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Can the Koch Brothers Purchase Americans Changing Their Minds About Environmental Protections?

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Don’t know, but we are about to find out.

The Kochs, whose use of their fortune to promote climate-change denial research has angered environmentalists, are quietly courting new allies in their quest for a fossil fuel resurgence: minorities.

Since its start in the spring of 2016, Fueling U.S. Forward has sent delegates to, or hosted, at least three events aimed at black voters, arguing that they benefit most from cheap and abundant fossil fuels and have the most to lose if energy costs rise.

Fueling U.S. Forward is “dedicated to educating the public about the value and potential of American energy, the vast majority of which comes from fossil fuels,” the group says on its website. “We’ll talk to people of diverse backgrounds — industry employees, small-business owners, community leaders and low-income families — and share their stories.”

The group has seen early results from its outreach.

“Policies that subsidize electric vehicles and solar panels for the wealthy raise energy prices and harm the black community,” read recommendations adopted by delegates at the National Black Political Convention in Gary, Ind., in August. The event brought together African-American political groups and counted Fueling U.S. Forward among its sponsors.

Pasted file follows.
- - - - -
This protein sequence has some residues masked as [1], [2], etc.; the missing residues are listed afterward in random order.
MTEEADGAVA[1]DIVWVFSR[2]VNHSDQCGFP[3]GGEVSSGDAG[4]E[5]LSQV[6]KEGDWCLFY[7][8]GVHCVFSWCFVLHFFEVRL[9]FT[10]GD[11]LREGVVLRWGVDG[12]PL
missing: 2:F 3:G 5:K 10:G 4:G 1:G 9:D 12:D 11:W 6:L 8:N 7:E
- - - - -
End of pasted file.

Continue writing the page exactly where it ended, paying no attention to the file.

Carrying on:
“We’re standing up for poor, underserved communities,” said Linda Haithcox, executive director of the National Policy Alliance, which organized the convention. She said her group’s funding from Fueling U.S. Forward and other energy groups had not affected its position on energy.

In a statement, Charles Drevna, president and chief executive of Fueling U.S. Forward and a former vice president at Sunoco, the company behind the Dakota Access oil pipeline, confirmed that the group was supported by Koch Industries, among other backers. “I am proud to help Fueling U.S. Forward promote the importance of domestic oil and natural gas to making people’s lives better,” he said.

You’d like to think these groups won’t take Koch money, but LOL at that.